, Volume 41, Issue 11-12, pp 3007-3024,
Open Access This content is freely available online to anyone, anywhere at any time.

Tropospheric adjustment to increasing CO2: its timescale and the role of land–sea contrast

Abstract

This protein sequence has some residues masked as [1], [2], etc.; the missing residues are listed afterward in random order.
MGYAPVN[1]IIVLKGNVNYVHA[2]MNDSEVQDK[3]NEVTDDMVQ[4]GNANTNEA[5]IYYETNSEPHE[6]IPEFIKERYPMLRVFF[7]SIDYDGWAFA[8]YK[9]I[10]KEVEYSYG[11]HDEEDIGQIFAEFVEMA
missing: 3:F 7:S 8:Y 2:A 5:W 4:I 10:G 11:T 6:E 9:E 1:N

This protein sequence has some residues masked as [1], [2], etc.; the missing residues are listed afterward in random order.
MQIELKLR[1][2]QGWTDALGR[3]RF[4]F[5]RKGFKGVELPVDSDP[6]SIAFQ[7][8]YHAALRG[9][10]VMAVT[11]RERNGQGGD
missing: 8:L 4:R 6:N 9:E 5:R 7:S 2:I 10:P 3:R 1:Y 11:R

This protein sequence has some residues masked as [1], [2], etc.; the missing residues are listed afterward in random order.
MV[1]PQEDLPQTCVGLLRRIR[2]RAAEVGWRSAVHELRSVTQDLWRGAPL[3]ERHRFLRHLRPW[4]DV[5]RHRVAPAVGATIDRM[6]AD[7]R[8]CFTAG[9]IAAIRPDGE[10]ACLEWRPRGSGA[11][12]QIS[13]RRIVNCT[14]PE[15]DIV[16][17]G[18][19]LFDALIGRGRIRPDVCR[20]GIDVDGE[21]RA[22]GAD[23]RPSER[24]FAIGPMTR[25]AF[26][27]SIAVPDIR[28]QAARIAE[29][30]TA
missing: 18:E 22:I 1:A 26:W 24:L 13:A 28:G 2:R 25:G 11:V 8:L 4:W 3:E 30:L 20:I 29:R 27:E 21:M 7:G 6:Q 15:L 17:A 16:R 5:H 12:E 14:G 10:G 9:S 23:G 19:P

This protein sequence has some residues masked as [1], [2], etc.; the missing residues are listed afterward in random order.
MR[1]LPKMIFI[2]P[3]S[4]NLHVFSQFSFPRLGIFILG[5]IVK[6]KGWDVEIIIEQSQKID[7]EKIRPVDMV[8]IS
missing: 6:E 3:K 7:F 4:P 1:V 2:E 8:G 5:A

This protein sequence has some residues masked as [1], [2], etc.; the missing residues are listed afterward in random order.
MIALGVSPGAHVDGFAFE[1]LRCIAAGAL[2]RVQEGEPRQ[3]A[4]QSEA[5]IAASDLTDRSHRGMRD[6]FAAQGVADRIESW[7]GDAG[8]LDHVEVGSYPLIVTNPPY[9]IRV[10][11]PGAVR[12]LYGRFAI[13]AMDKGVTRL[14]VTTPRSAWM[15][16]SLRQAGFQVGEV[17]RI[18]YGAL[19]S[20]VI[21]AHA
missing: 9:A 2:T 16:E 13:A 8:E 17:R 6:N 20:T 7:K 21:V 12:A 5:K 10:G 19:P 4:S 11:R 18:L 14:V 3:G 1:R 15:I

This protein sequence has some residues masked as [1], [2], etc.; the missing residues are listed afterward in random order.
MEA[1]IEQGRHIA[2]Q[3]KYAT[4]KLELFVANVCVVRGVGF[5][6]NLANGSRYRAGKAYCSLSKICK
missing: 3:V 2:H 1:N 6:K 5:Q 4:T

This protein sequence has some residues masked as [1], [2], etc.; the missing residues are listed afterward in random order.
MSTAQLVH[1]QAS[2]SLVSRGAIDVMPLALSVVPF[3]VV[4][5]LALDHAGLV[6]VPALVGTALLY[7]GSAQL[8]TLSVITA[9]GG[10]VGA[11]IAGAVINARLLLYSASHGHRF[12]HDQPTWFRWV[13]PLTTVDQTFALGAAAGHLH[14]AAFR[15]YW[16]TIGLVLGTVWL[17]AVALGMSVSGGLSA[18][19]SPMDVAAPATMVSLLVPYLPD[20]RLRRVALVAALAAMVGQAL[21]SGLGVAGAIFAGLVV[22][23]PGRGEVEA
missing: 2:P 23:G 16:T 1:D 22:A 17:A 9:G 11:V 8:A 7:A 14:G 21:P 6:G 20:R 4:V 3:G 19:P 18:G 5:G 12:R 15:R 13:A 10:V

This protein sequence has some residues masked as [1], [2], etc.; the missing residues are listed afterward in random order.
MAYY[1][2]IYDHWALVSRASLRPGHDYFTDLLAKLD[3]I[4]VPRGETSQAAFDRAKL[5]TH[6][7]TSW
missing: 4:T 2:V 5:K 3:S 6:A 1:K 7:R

Physical processes responsible for tropospheric adjustment to increasing carbon dioxide concentration are investigated using abrupt CO2 quadrupling experiments of a general circulation model (GCM) called the model for interdisciplinary research on climate version 5 with several configurations including a coupled atmosphere–ocean GCM, atmospheric GCM, and aqua-planet model. A similar experiment was performed in weather forecast mode to explore timescales of the tropospheric adjustment. We found that the shortwave component of the cloud radiative effect (SWcld) reaches its equilibrium within 2 days of the abrupt CO2 increase. The change in SWcld is positive, associated with reduced clouds in the lower troposphere due to warming and drying by instantaneous radiative forcing. A reduction in surface turbulent heat fluxes and increase of the near-surface stability result in shoaling of the marine boundary layer, which shifts the cloud layer downward. These changes are common to all experiments regardless of model configuration, indicating that the cloud adjustment is primarily independent of air–sea coupling and land–sea thermal contrast. The role of land in cloud adjustment is further examined by a series of idealized aqua-planet experiments, with a rectangular continent of varying width. Land surface warming from quadrupled CO2 induces anomalous upward motion, which increases high cloud and associated negative SWcld over land. The geographic distribution of continents regulates the spatial pattern of the cloud adjustment. A larger continent produces more negative SWcld, which partly compensates for a positive SWcld over the ocean. The land-induced negative adjustment is a factor but not necessary requirement for the tropospheric adjustment.